The strange haunted restaurant of Quanzhou, China

Every year I write about an international topic for Halloween, whether it be the supernatural in China or the mystery ship Baltimore. What’s interesting is that I receive more messages about these posts than all other posts on the blog combined. I’ve heard from an Indigenous descendant of a key figure in a windigo murder in northern Canada, and the family members whose ancestor was the captain of the Baltimore. I’ve heard from someone who wrote a song about the Marysburgh vortex and – which made me truly happy – artists, screenwriters and novelists who said that my post had inspired their work. Today I want to talk about a strange house in China, and a haunting song.

Quanzhou is a smaller city in Fujian, China, on the coast directly across the strait from Taiwan. And in this city – according to my Chinese friend (who is also my tutor) who lives there – there is one house which is perhaps five centuries old, if not even older. During the cultural revolution many old homes surrounding it were demolished. But not this one. It always had a bad reputation. One of the many stories that local people told about this building was that years ago – after the house had already been long abandoned – someone purchased the home and moved in. Their first night they lay down to sleep, and when they woke up the bed had been turned 180 degrees. They promptly left, and the house sat empty again for many years, before the government claimed it, and gave it to new owners.

What happened next is stranger than any of the odd tales that the locals told about the place. The new owners sensed a business opportunity, because everyone in the community was curious to explore this space. So they opened . . . a hamburger restaurant. Why? They had guessed right, and for a short time people flocked to the space, including my friend. Everyone wanted to be able to see what the inside of this ghost house looked like. Except that hamburgers aren’t that popular in China, and they weren’t very good anyway. So people would come once or twice and not return. And the restaurant failed. And then this large three story house lay empty again.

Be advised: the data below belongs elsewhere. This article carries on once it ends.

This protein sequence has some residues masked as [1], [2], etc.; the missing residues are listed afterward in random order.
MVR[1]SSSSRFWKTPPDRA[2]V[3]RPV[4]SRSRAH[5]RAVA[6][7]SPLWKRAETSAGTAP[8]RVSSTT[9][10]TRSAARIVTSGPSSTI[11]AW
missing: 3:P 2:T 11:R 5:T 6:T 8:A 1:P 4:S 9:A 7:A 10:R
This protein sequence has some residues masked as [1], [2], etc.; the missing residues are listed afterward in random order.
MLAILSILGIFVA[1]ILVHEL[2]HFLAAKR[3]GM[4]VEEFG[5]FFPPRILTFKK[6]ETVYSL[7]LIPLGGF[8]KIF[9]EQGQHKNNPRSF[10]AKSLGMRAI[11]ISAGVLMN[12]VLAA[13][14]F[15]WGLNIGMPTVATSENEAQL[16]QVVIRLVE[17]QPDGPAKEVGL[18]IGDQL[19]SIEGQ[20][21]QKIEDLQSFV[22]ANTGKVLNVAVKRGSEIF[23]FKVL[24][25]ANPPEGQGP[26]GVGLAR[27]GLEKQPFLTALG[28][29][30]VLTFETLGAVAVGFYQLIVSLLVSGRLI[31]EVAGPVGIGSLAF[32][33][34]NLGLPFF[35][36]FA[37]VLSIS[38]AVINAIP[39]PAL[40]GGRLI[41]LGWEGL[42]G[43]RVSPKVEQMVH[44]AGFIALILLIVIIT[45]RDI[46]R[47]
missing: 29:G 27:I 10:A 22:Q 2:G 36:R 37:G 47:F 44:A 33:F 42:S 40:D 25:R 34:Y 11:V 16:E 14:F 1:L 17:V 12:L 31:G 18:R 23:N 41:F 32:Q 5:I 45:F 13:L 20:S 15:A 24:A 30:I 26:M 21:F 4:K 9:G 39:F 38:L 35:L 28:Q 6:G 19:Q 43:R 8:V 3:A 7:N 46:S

Yet another enterprising mind decided to take advantage of the houses’ reputation. But this time it wasn’t an individual, but rather a corporation that owned a chain of Indonesian restaurants. This was a much better choice, because the cuisine was more to the locals’ taste. My friend who also went to the new incarnation of the restaurant said that the local community had many people who had lived in Indonesia for a generation, but then returned to their home city after the end of the cultural revolution. Indeed, many of the houses in the community were built in an Indonesian style during the 1970s. These people came to the restaurant, and noted that the design referenced south east Asia, but also the possible threat from the supernatural.

When you came to the door the handle was said to be the hand of Buddha. So that to enter the space you had to shake the Buddha’s hand. And then inside there were impressive murals of scenes with elephants, which subtly referenced divine protection. People liked this space and the restaurant boomed. It was sited in a good location near the downtown, and the street was lively. The restaurant was a little expensive, but the quality of the food was outstanding. People would return to the restaurant again and again. But then suddenly the entire restaurant chain collapsed. The space was once again abandoned.

My friend said that for a long time the house still frightened locals. According to her, she has a friend who sometimes has to bike down this street by the building. And when she does she bikes to the opposite side of the street every time she passes the ghost house, because she says that the space makes her physically sick. So even now people are intrigued and frightened by this house. I personally think that it would be a great place for a bar with dim lighting, twisted cocktails and bathrooms down a long, dark hall. But there is one last update- my friend visited there once more, and the house has been revamped and reopened once again. And now people are saying that it doesn’t feel haunted anymore. So perhaps the creepy feelings are fading away, and my dream for the bar will never happen. You can see a picture of the house (which my friend just took) below:

Haunted restaurant in China. Picture taken by my friend, October 2023.